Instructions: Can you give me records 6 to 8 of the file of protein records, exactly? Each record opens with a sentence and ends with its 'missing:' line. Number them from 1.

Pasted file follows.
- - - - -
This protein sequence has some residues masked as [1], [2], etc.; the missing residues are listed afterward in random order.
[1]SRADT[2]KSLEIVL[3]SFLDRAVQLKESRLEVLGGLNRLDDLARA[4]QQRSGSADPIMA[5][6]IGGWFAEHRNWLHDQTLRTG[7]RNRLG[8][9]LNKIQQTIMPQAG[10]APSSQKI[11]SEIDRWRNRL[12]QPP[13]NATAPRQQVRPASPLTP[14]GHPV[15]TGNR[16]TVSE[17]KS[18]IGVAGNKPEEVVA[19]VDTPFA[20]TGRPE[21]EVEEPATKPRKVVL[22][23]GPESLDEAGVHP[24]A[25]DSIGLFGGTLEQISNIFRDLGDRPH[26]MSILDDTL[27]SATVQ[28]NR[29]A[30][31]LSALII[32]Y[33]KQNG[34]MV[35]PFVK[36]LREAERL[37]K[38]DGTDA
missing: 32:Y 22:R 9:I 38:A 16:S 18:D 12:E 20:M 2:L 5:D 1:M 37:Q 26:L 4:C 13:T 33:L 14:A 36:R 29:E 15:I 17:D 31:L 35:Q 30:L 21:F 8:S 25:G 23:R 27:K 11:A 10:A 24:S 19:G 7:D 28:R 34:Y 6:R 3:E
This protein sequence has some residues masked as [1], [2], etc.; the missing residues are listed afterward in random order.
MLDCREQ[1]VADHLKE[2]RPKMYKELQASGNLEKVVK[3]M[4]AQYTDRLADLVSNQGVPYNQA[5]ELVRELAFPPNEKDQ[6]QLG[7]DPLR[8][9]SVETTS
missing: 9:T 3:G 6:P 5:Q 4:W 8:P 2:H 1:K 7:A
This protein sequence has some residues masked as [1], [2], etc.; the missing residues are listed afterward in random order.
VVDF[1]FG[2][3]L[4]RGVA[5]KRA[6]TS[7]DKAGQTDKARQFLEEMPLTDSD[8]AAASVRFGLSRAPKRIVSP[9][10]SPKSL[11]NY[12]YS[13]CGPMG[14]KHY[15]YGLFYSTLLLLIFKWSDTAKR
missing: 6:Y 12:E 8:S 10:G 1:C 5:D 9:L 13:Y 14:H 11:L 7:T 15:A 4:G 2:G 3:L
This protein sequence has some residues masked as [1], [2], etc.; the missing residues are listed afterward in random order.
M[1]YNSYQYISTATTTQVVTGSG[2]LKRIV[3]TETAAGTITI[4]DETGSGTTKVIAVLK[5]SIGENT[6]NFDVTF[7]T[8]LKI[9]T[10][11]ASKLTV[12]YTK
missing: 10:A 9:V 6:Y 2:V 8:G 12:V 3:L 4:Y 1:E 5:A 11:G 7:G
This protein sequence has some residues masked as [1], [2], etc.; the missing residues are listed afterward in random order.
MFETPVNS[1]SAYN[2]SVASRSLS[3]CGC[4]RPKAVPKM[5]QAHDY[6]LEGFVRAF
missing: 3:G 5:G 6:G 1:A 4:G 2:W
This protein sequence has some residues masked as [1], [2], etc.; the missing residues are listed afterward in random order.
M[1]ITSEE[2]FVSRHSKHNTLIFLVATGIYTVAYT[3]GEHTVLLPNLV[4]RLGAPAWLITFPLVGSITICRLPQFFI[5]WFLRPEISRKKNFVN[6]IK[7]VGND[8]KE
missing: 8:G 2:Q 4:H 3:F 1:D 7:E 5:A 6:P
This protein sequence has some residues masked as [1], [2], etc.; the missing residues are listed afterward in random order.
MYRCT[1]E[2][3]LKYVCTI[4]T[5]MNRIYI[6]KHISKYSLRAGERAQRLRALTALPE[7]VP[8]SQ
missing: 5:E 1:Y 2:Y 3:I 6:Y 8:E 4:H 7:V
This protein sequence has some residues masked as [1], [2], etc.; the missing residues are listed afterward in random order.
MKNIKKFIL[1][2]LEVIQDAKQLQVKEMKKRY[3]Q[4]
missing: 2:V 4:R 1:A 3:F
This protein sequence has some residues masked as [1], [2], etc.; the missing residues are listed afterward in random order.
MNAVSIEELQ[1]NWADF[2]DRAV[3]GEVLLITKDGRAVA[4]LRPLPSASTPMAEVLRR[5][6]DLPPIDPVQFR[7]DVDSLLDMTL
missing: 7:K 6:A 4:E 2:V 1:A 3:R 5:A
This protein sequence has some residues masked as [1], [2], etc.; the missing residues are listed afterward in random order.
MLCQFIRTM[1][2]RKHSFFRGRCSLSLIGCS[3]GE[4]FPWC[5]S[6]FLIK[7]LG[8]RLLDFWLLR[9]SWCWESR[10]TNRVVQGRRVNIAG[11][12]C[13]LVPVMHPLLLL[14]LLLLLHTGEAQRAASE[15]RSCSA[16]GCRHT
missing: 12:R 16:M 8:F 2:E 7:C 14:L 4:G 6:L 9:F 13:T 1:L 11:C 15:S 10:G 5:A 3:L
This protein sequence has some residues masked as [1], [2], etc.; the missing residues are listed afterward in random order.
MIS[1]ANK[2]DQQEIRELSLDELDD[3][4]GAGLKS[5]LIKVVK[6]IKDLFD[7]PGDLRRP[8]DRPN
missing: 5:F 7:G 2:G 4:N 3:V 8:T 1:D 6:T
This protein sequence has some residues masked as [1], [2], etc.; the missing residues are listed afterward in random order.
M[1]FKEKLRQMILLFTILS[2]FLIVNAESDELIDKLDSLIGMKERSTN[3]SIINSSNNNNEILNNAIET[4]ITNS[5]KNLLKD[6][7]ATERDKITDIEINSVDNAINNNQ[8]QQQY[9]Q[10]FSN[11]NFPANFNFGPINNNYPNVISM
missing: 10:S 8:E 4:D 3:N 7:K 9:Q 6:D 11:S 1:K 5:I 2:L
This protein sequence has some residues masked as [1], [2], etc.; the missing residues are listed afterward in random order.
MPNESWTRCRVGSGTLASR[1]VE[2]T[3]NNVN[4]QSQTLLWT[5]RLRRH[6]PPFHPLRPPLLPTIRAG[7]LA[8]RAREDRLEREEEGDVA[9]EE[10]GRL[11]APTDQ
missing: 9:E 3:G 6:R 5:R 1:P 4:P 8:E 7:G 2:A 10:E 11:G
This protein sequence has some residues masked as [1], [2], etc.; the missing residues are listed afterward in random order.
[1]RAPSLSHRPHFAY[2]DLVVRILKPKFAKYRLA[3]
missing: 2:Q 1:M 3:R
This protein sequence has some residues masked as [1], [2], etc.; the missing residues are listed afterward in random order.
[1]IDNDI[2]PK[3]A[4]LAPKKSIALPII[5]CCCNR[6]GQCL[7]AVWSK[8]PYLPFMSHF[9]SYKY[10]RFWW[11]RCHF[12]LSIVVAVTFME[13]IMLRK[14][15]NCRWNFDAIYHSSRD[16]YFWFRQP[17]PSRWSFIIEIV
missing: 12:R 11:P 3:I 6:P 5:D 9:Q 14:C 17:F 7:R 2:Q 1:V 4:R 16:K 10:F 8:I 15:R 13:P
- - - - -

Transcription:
This protein sequence has some residues masked as [1], [2], etc.; the missing residues are listed afterward in random order.
M[1]ITSEE[2]FVSRHSKHNTLIFLVATGIYTVAYT[3]GEHTVLLPNLV[4]RLGAPAWLITFPLVGSITICRLPQFFI[5]WFLRPEISRKKNFVN[6]IK[7]VGND[8]KE
missing: 8:G 2:Q 4:H 3:F 1:D 7:E 5:A 6:P
This protein sequence has some residues masked as [1], [2], etc.; the missing residues are listed afterward in random order.
MYRCT[1]E[2][3]LKYVCTI[4]T[5]MNRIYI[6]KHISKYSLRAGERAQRLRALTALPE[7]VP[8]SQ
missing: 5:E 1:Y 2:Y 3:I 6:Y 8:E 4:H 7:V
This protein sequence has some residues masked as [1], [2], etc.; the missing residues are listed afterward in random order.
MKNIKKFIL[1][2]LEVIQDAKQLQVKEMKKRY[3]Q[4]
missing: 2:V 4:R 1:A 3:F